But many analysts believe the government will use the opportunity to 
promote several regional commanders and bring them into the ruling 
council. Ever since the talks started with Ms Suu Kyi, there have been 
reports that many of the regional commanders were critical of the 

But there also are reports that the local commanders, especially in 
sensitive border areas, are unhappy with the government's attempts to 
stop the use of forced labour as guides, porters and to build military 
installations _ a practice highlighted by the recent International 
Labour Organisation investigative mission to Burma.

This government shake-up certainly provides Gen Than Shwe with the 
opportunity to bring the most-resistant regional commanders to Rangoon 
and sever their connection with their soldiers. This would help Rangoon 
re-establish control over the regional commanders.

Diplomats in Rangoon also believe there may be more changes to come, 
lower down the bureaucracy. But it is too early to tell whether all this 
massive government shake-up is part of a larger strategy to prepare for 
concrete talks with Ms Suu Kyi about power-sharing. Only when the 
government announces the replacements for the deposed generals and 
ministers will their intentions be any clearer.


Shan Herald Agency for News: First batch of the season arrives:  Wa 

November 14, 2001

As the year's monsoons drew to a close, the Wa have resumed the annual  
resettlement program by bringing in nearly 400 compulsory emigrants to  
Mongton township, opposite Chiangmai during the last week, reported a  
source from the area.

The resettlers were unloaded between Hwa Aw, 21 miles from the Thai 
border,  and Poong-an, a village south of Hwe Aw.

"The locals were told to expect 2,000 families between 1 November and 5 
May  next year," he informed S.H.A.N..

Details of the arrivals are as follows:

3 November Male 47,     Female 59       Total = 106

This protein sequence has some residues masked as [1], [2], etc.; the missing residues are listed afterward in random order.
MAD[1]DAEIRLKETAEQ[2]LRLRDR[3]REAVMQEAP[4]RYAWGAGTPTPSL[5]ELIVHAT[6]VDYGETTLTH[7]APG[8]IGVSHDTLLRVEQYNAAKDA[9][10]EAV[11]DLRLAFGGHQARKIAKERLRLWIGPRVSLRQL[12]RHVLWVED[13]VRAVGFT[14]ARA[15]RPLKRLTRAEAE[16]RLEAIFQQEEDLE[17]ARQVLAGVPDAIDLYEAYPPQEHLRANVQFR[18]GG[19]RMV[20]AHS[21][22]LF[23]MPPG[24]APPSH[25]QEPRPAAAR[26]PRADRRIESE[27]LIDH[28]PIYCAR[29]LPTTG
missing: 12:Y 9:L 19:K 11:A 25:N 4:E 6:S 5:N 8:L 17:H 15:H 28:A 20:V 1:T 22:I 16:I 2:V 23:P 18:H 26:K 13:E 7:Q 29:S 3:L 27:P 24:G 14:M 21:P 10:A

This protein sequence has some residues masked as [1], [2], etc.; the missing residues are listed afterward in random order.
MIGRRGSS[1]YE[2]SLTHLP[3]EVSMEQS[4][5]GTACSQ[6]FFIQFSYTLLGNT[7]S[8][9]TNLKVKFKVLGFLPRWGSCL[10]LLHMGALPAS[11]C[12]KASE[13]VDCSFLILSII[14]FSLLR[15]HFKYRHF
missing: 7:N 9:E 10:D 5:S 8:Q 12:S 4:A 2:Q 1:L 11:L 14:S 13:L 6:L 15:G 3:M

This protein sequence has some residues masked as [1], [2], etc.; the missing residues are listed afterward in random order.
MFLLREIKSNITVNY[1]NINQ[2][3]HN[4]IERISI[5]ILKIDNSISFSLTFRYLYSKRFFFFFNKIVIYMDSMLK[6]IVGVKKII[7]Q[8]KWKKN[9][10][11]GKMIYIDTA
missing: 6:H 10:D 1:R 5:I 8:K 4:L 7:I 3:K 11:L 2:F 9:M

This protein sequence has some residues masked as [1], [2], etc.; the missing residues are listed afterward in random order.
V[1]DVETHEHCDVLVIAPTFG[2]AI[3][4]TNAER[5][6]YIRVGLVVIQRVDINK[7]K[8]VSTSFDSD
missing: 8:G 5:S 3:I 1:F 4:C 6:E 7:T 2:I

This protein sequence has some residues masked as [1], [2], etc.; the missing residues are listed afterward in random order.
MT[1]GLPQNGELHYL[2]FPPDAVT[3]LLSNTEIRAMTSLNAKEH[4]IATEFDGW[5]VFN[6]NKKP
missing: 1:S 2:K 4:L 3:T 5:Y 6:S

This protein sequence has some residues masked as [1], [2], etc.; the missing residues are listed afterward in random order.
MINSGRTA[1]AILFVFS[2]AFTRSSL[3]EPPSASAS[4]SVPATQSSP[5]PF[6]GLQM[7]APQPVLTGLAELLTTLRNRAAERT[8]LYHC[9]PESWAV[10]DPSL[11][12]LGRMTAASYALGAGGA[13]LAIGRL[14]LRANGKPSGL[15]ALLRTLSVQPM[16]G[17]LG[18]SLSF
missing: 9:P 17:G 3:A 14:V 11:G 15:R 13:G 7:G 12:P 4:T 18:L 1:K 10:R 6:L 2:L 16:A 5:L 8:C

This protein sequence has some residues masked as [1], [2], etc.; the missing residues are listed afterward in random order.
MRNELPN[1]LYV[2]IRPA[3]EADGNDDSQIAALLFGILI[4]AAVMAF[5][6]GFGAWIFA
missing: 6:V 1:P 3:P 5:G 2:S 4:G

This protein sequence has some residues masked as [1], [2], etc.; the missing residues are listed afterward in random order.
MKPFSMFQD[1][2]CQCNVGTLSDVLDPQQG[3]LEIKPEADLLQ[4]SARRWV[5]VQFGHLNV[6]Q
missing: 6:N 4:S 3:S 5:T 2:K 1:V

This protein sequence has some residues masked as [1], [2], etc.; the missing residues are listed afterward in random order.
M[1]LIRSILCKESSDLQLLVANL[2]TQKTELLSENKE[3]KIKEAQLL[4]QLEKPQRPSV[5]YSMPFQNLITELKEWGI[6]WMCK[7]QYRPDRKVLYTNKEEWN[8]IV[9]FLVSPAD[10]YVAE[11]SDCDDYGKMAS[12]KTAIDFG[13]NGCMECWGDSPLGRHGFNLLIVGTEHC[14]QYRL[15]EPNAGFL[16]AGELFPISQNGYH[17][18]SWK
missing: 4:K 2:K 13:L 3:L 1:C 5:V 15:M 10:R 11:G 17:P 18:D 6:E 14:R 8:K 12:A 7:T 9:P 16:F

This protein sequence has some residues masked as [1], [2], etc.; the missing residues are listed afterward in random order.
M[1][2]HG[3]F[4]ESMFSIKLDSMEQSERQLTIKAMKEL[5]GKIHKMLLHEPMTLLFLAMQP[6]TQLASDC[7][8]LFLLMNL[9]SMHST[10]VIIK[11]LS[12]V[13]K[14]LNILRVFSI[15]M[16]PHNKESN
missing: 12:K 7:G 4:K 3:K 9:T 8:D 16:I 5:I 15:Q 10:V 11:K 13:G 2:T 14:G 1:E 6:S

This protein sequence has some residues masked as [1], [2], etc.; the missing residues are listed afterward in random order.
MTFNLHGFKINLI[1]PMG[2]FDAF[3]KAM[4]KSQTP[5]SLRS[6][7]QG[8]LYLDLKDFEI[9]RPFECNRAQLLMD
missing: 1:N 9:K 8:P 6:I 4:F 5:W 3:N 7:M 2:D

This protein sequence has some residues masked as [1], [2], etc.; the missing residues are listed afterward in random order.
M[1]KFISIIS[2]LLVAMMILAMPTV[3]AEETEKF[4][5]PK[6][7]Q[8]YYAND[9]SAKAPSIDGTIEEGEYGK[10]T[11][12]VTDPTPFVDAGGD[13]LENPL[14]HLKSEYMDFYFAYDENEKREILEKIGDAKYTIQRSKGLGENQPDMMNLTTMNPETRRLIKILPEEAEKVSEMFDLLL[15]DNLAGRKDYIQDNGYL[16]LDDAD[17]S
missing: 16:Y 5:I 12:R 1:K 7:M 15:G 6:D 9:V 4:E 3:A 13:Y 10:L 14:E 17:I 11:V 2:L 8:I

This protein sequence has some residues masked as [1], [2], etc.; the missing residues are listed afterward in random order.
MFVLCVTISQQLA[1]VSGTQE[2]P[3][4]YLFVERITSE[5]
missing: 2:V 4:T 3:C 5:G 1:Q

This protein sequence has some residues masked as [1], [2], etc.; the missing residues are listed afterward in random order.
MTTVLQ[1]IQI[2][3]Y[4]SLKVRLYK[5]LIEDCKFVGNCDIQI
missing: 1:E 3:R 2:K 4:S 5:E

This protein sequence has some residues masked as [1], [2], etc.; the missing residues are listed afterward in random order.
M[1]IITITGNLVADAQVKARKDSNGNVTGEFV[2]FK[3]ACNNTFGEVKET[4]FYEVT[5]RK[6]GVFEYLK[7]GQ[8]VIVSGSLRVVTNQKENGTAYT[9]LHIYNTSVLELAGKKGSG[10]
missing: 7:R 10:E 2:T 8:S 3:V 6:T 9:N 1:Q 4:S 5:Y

5 November Male 41,     Female 56       Total = 97
7 November Male 75,     Female 88       Total = 163
Grand total Male 163,   Female 193      Total = 366

"Fourteen among them were age between 86-97," he said.

The 3 year relocation program that began in late 1999, is well on its 
way  to achieve its target figure, 50,000 households or approximately 
250,000  people, according to one estimate. Another estimate however is 
more  conservative.

Year                    Township        First Estimate  Second Estimate 
1999-2000               Monghsat        100,000         55,000
2000-2001               Mongton 50,000          35,000
2001 (Rainy season)     Tachilek        15,000          15,000          

Total in 3 townships            165,000         105,000 


AP: Thailand, Myanmar to join forces to boost rice price 

November 14, 2001

BANGKOK, Thailand (AP) _ Thailand and Myanmar have agreed to cooperate 
in rice marketing in an effort to boost the price of the commodity, the 
Thai Commerce Ministry said in a statement Wednesday. 

 The decision was made at a meeting between Thai Commerce Minister 
Adisai Bodharamik and his Myanmar counterpart Pyi Sone at this week's 
World Trade Organization meeting in Doha, Qatar, the statement said. 

 It said Myanmar agreed that it will join a meeting with Thailand, 
Vietnam and Pakistan in Bangkok early next year on tightening 
cooperation among the four world's leading rice exporters. 

 Thailand is the world's top rice exporter. 

 Thailand and Vietnam have already agreed to cooperate to avoid 
 Beyond cooperation on rice, Thailand also expects later this month to 
sign a memorandum of understanding with Myanmar creating a special trade 
facility, the statement said. 

 The recently-developed ``account trade'' facility is a form of barter 
trade under which cash will be used only to cover differences in the 
value of products. 
 Thailand has set up similar systems with Malaysia and the Philippines, 
and this week signed a memorandum of understanding on account trading